"My dear John Gould: Many years ago you told about making 'John the Baptists,' and I never made any. Now I'd like to make some. Would you please tell us again and include a recipe for the bread? There are still some of us who make bread the real way; we knead it! Thank you."
M. Louise Forman of Plano, Texas
Dear Ms. Forman,
We think the magnificent "Zhaw- bateese" originated with displaced Acadians in Maine's St. John River valley. It has other names, and can be called just "fried dough." The French word for fried dough in the valley is discreetly avoided here, not for prudish reasons, but because we are too far out of context and it would mean nothing. Fried dough is pronounced "delicious" in any patois!
When you set bread dough to rise and have the pans ready for baking, save some risen dough to fry next morning for breakfast. Use a round cookie cutter and dough that's a half-inch-thick. Put the breakfast dough in the fridge, and go ahead and bake off your bread.
Now pay strict attention because I'm going to tell you about Bill Pelletier. Bill was cook at the Chesuncook dam "boomhouse" for the Great Northern Paper Company, and every spring he went down the West Branch of the Penobscot with the log drive to feed the "river hogs," and in particular the famed Bangor Tigers.
The Bangor Tigers were veterans of the Telos War, and one year when New Hampshire men quailed at super-high water, they went over and drove the Connecticut River, from the Northeast Kingdom right down to the Sound, going through Springfield with 3 million cords of pulp in 21-1/2 minutes. Bill Pelletier kept ahead of the drive, and had Paul Bunyan meals on the dot, beanhole beans and all. He was the one who invented the platform down the middle of the table, so the cook could push a wheelbarrow along and serve food onto the plates with a barn fork. I always considered Bill a first-rate cook. Bill gave me his recipe for Jean-Baptiste dough:
Into 1/2 cup warm water put one yeast cake or one tablespoonful of dry yeast powder. Let stand about five minutes. Into another cup of warm water put some lard (or vegetable shortening) the size of an egg, a tablespoonful of salt, and a tablespoonful of sugar. When yeast is ready, mix all together and let the mixture take up all the flour it will (about 3-1/4 cups). Let the wad of dough be rather hard. Knead well on a floured surface. Cover with a damp cloth and set aside to rise to twice its size. Knead three times in all and shape into a loaf. Put in a greased pan and let rise again. Wipe lard or butter on top of loaf. Bake at 350 degrees F. for 45 minutes. (When you knock on it, it should sound hollow when done.)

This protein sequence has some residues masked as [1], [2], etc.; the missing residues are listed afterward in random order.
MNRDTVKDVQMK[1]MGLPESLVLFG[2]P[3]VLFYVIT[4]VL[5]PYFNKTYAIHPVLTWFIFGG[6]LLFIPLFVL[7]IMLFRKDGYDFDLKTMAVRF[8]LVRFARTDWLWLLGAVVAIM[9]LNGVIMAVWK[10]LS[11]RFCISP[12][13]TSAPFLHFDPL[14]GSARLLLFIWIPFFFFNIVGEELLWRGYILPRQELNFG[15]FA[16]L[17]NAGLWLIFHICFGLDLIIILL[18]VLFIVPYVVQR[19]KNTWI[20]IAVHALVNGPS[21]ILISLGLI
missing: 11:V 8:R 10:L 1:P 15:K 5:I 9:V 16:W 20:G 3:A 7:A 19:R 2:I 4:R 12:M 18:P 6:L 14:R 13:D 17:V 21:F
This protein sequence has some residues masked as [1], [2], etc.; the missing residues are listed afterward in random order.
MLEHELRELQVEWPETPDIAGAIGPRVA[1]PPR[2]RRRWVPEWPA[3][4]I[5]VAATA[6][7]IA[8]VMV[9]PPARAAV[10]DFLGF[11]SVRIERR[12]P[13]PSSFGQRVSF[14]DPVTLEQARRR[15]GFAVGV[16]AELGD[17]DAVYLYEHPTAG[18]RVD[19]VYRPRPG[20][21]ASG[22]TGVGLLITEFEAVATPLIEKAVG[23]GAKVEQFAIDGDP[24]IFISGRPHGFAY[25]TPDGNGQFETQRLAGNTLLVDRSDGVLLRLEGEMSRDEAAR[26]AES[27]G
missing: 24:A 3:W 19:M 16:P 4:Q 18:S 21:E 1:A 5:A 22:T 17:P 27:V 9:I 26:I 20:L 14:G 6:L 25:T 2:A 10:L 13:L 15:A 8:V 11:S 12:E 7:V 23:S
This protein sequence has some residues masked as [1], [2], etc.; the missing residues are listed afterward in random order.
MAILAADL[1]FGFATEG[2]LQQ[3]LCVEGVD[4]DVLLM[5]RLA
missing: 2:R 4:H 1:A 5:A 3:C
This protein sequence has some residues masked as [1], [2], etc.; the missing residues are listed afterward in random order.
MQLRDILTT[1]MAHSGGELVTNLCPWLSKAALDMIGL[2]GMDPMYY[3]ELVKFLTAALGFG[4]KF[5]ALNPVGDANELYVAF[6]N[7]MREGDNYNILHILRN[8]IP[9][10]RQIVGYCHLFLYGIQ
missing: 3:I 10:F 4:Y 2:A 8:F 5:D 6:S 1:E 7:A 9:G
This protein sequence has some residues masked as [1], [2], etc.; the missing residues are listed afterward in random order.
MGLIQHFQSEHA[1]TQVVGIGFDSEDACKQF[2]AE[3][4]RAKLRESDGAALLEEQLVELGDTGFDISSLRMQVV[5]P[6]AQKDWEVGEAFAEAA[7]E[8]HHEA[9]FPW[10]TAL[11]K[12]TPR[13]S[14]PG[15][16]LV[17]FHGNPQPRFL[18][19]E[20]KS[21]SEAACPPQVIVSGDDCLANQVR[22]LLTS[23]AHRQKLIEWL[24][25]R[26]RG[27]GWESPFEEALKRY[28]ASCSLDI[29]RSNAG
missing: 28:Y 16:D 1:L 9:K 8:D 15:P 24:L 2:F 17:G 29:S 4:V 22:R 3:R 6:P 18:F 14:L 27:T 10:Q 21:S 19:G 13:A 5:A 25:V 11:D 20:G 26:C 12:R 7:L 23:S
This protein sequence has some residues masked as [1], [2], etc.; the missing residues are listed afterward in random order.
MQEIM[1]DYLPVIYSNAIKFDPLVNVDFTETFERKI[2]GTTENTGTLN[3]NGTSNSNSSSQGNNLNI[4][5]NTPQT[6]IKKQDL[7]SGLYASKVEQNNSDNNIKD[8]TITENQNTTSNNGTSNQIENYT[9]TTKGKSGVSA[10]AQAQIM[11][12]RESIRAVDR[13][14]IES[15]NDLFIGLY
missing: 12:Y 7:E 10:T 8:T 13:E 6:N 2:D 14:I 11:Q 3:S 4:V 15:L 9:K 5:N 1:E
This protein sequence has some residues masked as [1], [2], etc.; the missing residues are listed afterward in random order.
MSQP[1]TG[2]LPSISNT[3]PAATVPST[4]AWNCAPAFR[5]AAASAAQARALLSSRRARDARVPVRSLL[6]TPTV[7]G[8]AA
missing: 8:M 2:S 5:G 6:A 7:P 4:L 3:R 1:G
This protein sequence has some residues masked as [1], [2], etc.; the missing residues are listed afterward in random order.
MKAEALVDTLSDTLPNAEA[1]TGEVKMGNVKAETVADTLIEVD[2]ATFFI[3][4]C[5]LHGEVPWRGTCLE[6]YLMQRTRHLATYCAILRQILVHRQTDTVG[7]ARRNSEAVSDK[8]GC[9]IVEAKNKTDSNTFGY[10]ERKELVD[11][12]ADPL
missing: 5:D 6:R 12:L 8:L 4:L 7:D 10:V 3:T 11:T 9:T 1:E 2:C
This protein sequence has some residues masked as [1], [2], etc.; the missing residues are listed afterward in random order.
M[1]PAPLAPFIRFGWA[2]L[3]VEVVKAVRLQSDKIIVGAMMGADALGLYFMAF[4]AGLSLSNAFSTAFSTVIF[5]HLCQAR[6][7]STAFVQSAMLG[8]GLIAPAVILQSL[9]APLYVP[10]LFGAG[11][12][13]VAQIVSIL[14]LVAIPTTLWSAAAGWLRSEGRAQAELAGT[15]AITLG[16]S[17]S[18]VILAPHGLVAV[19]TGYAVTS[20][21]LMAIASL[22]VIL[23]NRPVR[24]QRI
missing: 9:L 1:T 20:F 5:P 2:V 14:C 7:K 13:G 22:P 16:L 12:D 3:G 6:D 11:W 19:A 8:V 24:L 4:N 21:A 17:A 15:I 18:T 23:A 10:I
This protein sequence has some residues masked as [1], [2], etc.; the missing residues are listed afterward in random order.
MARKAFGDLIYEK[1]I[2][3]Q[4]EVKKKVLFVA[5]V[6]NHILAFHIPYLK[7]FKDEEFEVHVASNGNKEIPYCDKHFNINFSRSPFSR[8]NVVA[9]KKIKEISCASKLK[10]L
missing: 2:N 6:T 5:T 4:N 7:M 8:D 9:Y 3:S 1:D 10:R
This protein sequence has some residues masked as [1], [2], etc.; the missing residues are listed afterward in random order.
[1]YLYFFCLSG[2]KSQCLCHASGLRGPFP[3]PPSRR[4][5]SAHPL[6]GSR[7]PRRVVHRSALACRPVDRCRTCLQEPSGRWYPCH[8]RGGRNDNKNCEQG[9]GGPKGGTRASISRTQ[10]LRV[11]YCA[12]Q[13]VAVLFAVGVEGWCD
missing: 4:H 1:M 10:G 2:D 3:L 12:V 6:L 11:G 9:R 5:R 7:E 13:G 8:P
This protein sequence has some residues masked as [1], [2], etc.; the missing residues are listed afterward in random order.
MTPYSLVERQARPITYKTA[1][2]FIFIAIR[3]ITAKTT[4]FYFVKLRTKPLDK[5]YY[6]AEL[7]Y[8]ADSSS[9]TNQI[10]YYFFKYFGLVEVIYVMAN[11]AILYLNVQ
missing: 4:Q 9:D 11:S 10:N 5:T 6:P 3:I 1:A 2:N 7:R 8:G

This one-loaf bread is best hot from the oven, and will make delightful toast next morning, but then it sets up and can be fed to corbies. But you've saved some dough for John the Baptists and won't be making toast.
Use any cooking fat, and fry the pieces of dough until a bit crispy outside. Turn and repeat. Butter, and eat hot. Any jelly or jam suits, and a drench with honest maple syrup has never been known to generate hostility.
If you care to try it, Bill Pelletier's one-loaf recipe is great for campfire cooking with a reflector oven, as it is tolerant of heat and will turn out well with little anticipation. Best of all, you don't see too much bread being baked in campsites and lunch grounds, and the minute the smell of hot bread permeates the area, everybody within miles will come to see if he knows you well enough to invite himself. Don't expect to do as well as Bill Pelletier on your first try. Bill did have a secret. He disliked the feel of raw dough, and always kneaded it with his mittens on.
Bill, who already had a wife and seven children in Quebec, was unavailable, so I've had my own live-in cook all these years. She makes a good bread, even if I do say so. She has an old-time hand-crank bread mixer and does not wear mittens except in winter. When she guides hunters in the moose season, or attends a motorcycle rally, I often make her recipe and it is not any great chore. I've been known to divert for fried dough with monumental success. Here it is:
Scald two cups of milk (you can use powdered milk for this) with one cup of oleo. Add a tablespoonful of salt, one cup of sugar, and two cups of cold water. Dissolve three dry yeast cakes in one cup of warm water. Add to milk when dissolved and luke warm. Add 10 cups flour and if it "comes clean," you are there. If not, add more flour. (Editor's note: Our tester used 15 cups of flour in all.) Let rise until doubled. Punch down and let double again. Knead until elastic (the dough, not you!). Put in four greased pans. Let rise until almost doubled. Bake at 375 degrees F. for 40 minutes. Butter tops of loaves. Stand back and look at them! Aren't they handsome! Open the back door so people all up and down the township can get a whiff!
One time Hannah Stinchfield set a batch of bread before breakfast, and when the farmhands came in from the barn she was ready to fry some John the Baptists. She did, and then fried some more, and the consequence was that after breakfast she had no bread left to bake. It was clover time, and she used new honey. Bon appétit!